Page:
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China turns to police, cabdrivers to enforce orderly transition in power

By Tom Lasseter, McClatchy Newspapers –

BEIJING — As the United States ends its political season, China’s is beginning, and Beijing would like to keep things in order. That means red banner slogans strung along roadsides, flurries of propaganda-as-news and, of course, a police crackdown.

In the coming week, officials here will trumpet the 18th National Congress of the Chinese Communist Party as an event confirming that, as one state news item recently put it, “democracy with Chinese characteristics is improving.”

Much about the meeting will be a reminder, however, that China remains an authoritarian state that often requires a certain amount of willing suspension of disbelief when it comes to public politics.

The congress of 2,270 delegates is set to exercise “intraparty democracy” in electing a new central committee for the party. After the congress, which starts Thursday and expected to last a week, the new central committee will convene a meeting at which the politburo and its standing committee are chosen. The seven or nine standing committee members — the new total isn’t yet known — form the nucleus of ruling power in China.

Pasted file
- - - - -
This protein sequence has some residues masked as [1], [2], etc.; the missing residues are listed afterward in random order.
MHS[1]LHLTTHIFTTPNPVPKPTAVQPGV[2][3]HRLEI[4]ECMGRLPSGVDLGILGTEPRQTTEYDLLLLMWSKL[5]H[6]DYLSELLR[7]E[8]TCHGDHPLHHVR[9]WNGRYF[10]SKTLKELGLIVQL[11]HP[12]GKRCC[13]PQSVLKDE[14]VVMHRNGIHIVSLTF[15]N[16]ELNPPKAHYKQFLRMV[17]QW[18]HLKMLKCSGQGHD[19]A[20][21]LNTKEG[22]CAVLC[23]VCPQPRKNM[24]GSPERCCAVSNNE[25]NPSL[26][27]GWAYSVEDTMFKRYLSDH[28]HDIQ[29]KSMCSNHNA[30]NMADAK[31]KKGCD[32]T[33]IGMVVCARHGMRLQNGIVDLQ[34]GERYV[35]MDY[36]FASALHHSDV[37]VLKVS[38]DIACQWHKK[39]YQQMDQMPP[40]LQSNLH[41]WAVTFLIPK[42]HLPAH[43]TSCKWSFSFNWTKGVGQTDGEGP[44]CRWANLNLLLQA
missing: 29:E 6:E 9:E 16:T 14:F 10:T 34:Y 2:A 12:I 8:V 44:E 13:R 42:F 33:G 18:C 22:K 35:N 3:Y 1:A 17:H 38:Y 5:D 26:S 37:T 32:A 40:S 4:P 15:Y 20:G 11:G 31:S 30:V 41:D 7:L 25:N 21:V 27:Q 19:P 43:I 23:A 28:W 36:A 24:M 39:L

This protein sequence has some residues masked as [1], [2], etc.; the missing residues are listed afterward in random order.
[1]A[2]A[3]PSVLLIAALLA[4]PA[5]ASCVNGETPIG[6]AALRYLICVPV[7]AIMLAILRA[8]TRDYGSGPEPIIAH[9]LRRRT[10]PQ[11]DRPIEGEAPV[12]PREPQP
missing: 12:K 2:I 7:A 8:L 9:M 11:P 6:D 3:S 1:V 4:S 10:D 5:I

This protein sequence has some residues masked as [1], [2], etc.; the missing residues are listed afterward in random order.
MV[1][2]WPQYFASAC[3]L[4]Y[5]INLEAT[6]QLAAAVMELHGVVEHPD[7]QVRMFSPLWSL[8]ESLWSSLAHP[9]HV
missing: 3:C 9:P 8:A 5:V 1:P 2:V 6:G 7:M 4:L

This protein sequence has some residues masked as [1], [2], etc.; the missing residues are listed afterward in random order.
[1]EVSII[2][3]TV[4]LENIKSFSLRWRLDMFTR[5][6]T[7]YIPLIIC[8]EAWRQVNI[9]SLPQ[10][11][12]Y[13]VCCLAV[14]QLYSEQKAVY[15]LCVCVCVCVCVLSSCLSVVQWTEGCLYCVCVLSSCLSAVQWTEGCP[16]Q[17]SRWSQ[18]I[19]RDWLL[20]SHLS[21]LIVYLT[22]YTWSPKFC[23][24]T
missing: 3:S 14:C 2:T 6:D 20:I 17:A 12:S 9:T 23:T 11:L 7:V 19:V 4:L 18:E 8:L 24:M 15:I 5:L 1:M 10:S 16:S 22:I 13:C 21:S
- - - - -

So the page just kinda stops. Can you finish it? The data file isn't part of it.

A small level of competition in voting is expected for full members of the central committee, now just above 200 seats, and, though the prospect seems slim, Reuters cited unnamed sources Tuesday as saying that the same could be true for the 25-person politburo as well. But the all-powerful standing committee almost definitely has been determined through factional jockeying behind closed doors.

And, as was the case for outgoing President and party General Secretary Hu Jintao, there’s no doubt that his replacement, Xi Jinping, will be elected the president of China next March by a second, rubber-stamping body, the National People’s Congress.

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